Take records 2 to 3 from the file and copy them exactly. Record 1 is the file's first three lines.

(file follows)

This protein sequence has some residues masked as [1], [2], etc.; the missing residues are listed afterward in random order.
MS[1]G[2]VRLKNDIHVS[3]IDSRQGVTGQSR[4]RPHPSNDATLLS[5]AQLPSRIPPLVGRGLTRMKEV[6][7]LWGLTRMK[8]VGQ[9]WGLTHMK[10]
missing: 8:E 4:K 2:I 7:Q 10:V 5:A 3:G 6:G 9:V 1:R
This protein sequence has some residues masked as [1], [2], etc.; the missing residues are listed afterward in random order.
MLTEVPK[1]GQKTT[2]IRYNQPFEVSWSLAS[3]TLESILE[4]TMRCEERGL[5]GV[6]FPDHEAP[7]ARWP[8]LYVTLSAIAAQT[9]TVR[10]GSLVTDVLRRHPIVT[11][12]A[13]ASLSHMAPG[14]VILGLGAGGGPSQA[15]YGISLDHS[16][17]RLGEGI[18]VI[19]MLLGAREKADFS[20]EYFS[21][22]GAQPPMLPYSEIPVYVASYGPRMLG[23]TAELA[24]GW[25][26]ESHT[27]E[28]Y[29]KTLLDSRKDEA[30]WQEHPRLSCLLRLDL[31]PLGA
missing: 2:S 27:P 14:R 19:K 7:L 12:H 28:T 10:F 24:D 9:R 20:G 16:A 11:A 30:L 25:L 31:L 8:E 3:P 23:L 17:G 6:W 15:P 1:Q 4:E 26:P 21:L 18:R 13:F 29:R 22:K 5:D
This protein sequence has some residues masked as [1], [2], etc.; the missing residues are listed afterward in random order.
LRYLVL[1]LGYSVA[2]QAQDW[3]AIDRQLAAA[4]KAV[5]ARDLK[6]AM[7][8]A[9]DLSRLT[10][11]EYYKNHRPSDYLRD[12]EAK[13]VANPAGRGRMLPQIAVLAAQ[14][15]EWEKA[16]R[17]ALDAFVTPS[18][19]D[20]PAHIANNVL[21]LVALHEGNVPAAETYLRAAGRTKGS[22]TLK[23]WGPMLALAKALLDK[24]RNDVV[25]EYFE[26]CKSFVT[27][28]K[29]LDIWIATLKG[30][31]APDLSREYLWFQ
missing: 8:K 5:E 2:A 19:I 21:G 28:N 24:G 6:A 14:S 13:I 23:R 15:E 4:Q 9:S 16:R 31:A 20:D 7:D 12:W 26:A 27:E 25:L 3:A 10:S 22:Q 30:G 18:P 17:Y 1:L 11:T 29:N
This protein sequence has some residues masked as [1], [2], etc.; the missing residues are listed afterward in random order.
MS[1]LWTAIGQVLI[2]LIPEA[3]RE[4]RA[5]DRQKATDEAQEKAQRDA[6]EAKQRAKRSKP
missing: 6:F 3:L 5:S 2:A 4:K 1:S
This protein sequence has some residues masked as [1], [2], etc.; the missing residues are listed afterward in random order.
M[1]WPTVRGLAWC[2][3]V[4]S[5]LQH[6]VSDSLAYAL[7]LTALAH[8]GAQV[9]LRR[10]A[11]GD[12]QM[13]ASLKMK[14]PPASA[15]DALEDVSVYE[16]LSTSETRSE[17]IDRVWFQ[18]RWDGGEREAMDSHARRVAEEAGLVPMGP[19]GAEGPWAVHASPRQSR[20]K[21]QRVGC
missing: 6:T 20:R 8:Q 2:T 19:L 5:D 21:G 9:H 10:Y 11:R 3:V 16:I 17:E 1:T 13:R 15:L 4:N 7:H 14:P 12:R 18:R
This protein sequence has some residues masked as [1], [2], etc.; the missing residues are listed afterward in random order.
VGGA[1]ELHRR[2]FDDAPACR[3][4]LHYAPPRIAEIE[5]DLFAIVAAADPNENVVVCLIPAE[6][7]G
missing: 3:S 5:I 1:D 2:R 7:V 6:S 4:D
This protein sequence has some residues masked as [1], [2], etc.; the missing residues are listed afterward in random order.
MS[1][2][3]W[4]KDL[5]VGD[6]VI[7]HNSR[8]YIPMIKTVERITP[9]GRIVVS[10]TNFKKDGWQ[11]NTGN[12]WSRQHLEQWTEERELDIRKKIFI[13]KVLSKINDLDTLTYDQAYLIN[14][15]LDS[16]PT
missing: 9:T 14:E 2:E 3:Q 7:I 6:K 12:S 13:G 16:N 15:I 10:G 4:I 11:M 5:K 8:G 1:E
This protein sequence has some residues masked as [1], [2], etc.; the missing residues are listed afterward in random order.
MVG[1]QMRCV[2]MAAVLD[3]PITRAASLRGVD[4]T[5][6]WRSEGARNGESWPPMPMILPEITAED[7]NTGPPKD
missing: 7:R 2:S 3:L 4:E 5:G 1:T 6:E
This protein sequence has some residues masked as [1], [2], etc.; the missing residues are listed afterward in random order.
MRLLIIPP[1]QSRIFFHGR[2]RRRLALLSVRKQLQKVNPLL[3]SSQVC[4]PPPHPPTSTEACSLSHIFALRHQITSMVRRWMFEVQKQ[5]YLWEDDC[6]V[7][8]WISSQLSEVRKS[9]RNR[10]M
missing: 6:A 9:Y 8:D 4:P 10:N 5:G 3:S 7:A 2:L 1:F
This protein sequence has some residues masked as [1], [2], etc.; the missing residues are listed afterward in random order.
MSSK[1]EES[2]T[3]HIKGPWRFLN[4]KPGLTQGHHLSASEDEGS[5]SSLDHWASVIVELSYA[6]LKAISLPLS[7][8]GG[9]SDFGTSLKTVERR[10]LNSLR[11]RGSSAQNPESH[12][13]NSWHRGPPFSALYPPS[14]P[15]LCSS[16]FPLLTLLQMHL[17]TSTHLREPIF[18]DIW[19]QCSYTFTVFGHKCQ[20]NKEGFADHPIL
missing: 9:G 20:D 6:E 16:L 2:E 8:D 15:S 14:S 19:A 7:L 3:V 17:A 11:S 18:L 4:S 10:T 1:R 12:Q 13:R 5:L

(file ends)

This protein sequence has some residues masked as [1], [2], etc.; the missing residues are listed afterward in random order.
MLTEVPK[1]GQKTT[2]IRYNQPFEVSWSLAS[3]TLESILE[4]TMRCEERGL[5]GV[6]FPDHEAP[7]ARWP[8]LYVTLSAIAAQT[9]TVR[10]GSLVTDVLRRHPIVT[11][12]A[13]ASLSHMAPG[14]VILGLGAGGGPSQA[15]YGISLDHS[16][17]RLGEGI[18]VI[19]MLLGAREKADFS[20]EYFS[21][22]GAQPPMLPYSEIPVYVASYGPRMLG[23]TAELA[24]GW[25][26]ESHT[27]E[28]Y[29]KTLLDSRKDEA[30]WQEHPRLSCLLRLDL[31]PLGA
missing: 2:S 27:P 14:R 19:K 7:L 12:H 28:T 10:F 24:D 9:R 20:G 16:A 11:A 30:L 25:L 31:L 8:E 3:P 23:L 17:G 6:W 15:P 1:Q 4:E 26:P 21:L 18:R 13:F 29:R 22:K 5:D
This protein sequence has some residues masked as [1], [2], etc.; the missing residues are listed afterward in random order.
LRYLVL[1]LGYSVA[2]QAQDW[3]AIDRQLAAA[4]KAV[5]ARDLK[6]AM[7][8]A[9]DLSRLT[10][11]EYYKNHRPSDYLRD[12]EAK[13]VANPAGRGRMLPQIAVLAAQ[14][15]EWEKA[16]R[17]ALDAFVTPS[18][19]D[20]PAHIANNVL[21]LVALHEGNVPAAETYLRAAGRTKGS[22]TLK[23]WGPMLALAKALLDK[24]RNDVV[25]EYFE[26]CKSFVT[27][28]K[29]LDIWIATLKG[30][31]APDLSREYLWFQ
missing: 8:K 5:E 2:A 19:I 21:G 28:N 24:G 6:A 14:S 13:I 23:R 15:E 4:Q 9:S 16:R 31:A 20:D 7:D 12:W 26:A 27:E 25:L 3:A 10:S 22:Q 30:G 18:P 17:Y 1:L 11:T 29:N